Great cultures are built by rabid simplifiers – Colin Browne

Culture takes hold when the larger number of people in an organisation live its most charismatic tenets. When they behave in a similar way and believe similar things, you’ve got the basis of what becomes recognisable as culture. An organisation’s leaders must drive the desired agenda, but that agenda only acquires teeth when the people get behind it.

It makes sense therefore for your cultural tenets to be easy to get behind. Which means it makes sense for them to be easy to to understand. Yet ironically, it’s that bit, which is hard for leadership teams to get their heads around.

In this, ignorance may actually be bliss. One of the most spurious skills in the business world has always been the ability to communicate at a corporate level; to flatten ideas and take away all their spikes by camouflaging them in perceived higher intelligence. The things we’re good at get described as our core competencies; and we don’t just do those things, we leverage them. More absurdly, we don’t make it simple to get the results we want, we facilitate processes to deliver desired outcomes. We can’t even say simple, simply.

This may cause you to shift your paradigm to one of antagonism, but I believe the inability to clearly communicate is a big reason for weak culture.

Why?

Because aside from the management crews who use language as a buffer, the world doesn’t generally seek to complicate things. We’re a species that sniffs out life hacks almost as a second profession. We generally just want to get on with it, whatever that thing may be. And most of us are far happier when we know what it is that we’re supposed to be doing.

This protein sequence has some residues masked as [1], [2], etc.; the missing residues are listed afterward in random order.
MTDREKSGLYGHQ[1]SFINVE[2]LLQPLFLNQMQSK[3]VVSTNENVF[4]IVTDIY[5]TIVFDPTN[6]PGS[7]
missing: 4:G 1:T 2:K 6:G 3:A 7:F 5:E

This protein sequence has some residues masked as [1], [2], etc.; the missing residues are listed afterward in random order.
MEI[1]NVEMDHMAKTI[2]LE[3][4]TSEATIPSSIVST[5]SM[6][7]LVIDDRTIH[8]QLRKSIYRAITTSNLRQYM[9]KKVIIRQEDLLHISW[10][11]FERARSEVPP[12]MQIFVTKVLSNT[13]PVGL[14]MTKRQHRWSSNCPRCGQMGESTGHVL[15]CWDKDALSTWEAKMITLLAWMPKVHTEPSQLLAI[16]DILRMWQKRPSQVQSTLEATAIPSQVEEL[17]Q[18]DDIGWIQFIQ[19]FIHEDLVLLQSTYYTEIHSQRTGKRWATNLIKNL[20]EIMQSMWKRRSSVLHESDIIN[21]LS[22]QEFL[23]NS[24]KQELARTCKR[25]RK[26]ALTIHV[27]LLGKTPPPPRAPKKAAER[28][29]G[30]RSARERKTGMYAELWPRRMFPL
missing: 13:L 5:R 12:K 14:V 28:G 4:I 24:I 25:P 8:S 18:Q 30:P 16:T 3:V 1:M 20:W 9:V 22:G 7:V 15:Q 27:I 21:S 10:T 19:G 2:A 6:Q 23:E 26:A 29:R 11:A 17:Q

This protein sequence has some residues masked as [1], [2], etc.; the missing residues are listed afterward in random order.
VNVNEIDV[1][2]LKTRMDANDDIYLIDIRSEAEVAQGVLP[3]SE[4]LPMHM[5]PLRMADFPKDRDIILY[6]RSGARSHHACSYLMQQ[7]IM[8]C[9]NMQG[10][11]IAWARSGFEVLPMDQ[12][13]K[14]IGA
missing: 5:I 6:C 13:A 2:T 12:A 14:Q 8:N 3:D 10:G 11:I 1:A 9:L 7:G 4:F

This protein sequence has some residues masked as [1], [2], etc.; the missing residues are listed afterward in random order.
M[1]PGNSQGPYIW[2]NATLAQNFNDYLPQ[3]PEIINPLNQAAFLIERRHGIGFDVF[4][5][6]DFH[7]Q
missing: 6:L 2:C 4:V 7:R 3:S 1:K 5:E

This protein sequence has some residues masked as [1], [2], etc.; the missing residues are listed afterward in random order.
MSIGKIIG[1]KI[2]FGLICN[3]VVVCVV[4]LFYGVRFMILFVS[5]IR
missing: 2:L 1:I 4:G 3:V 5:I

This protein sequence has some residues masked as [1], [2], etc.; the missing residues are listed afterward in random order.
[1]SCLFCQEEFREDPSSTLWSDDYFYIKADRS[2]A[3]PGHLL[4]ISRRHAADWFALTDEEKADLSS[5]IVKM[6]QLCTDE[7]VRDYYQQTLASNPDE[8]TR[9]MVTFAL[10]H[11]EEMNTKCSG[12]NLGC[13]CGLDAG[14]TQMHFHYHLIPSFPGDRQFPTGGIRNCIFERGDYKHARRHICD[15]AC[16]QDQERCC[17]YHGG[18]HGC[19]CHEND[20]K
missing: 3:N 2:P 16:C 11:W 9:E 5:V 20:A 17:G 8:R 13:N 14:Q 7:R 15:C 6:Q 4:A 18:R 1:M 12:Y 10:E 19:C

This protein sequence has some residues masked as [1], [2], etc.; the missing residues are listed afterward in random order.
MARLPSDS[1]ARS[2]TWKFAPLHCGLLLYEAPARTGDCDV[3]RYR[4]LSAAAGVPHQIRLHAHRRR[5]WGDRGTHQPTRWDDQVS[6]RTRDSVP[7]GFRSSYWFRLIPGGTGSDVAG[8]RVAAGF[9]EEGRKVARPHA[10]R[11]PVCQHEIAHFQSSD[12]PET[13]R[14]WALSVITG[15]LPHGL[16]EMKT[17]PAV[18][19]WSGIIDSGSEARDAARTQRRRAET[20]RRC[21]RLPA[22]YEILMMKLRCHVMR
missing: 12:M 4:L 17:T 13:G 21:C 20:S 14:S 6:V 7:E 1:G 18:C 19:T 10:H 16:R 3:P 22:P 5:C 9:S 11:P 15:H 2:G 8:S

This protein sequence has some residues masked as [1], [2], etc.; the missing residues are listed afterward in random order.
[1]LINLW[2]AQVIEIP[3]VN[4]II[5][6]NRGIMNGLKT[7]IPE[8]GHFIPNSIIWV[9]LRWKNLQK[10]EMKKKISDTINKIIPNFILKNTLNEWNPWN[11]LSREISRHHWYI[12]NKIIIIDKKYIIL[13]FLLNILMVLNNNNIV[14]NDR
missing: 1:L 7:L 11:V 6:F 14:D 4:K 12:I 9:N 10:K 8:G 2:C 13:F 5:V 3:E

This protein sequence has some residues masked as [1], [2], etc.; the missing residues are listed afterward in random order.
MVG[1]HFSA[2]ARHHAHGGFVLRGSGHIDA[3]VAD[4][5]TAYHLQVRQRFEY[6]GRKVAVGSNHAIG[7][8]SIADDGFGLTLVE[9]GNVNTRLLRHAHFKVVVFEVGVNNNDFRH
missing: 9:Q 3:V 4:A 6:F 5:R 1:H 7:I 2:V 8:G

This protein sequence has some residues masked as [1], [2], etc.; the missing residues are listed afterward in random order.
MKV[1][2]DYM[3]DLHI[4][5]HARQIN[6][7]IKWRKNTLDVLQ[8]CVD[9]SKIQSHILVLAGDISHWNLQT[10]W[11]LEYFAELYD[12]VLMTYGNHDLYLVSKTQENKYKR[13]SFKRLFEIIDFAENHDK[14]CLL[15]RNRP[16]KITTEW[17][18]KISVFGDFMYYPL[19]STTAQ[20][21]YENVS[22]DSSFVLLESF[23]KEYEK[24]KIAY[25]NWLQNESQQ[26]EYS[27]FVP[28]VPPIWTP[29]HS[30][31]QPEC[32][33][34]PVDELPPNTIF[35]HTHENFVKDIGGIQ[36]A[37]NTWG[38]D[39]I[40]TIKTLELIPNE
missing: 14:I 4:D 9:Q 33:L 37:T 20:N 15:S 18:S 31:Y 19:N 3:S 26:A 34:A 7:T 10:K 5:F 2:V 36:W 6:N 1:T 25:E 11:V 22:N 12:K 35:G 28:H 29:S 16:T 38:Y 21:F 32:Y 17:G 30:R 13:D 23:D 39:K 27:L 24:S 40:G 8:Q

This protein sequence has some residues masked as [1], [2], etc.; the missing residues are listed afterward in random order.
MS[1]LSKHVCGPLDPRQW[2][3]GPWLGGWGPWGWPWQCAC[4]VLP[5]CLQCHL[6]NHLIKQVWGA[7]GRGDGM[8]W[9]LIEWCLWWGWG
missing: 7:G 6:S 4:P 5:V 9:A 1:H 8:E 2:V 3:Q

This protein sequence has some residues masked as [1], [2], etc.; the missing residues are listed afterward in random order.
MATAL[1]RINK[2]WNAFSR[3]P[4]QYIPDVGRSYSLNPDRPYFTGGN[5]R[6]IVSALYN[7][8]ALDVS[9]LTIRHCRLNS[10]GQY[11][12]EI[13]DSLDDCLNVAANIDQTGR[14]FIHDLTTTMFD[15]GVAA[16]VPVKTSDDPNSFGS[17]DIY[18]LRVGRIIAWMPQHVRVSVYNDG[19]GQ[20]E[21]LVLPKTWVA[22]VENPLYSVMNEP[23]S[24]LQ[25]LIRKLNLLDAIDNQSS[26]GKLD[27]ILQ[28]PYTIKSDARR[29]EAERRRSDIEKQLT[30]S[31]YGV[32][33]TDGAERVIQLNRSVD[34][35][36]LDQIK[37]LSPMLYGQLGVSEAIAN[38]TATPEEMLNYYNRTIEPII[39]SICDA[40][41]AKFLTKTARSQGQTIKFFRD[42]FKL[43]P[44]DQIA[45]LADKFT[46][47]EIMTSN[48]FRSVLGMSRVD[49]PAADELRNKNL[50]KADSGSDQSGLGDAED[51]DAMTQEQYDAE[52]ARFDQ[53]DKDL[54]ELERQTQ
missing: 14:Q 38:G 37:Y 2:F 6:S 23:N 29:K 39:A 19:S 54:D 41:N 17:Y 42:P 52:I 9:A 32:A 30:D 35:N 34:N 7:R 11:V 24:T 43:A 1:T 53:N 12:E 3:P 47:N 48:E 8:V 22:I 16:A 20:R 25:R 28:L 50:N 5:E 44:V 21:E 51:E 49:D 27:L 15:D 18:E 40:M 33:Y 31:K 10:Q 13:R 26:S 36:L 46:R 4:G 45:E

That alone, makes the case for what is known as social ranging: using appropriate language for the audience. It’s not condescending; it’s common sense.

I’ve long since lost count of the number of times I’ve been in the room where a broad employee group including cleaners, senior leaders, and everyone else in-between gets the same talk, but I could probably count on one hand the number of times that talk was equally comprehensible to each.

While I don’t suggest that all internal language should be set at the level of the least educated among you, I certainly do suggest – insist even, if I may – that the language you use when sharing their mission, goals and parameters with them is precisely that.

But at the very least, if all you can manage is to recalibrate the way you communicate to that of normal conversational style, you’ll forever change the shape of your organisation. Inclusion through clarity. We can’t care equally when we don’t all get what it is we’re supposed to care about.

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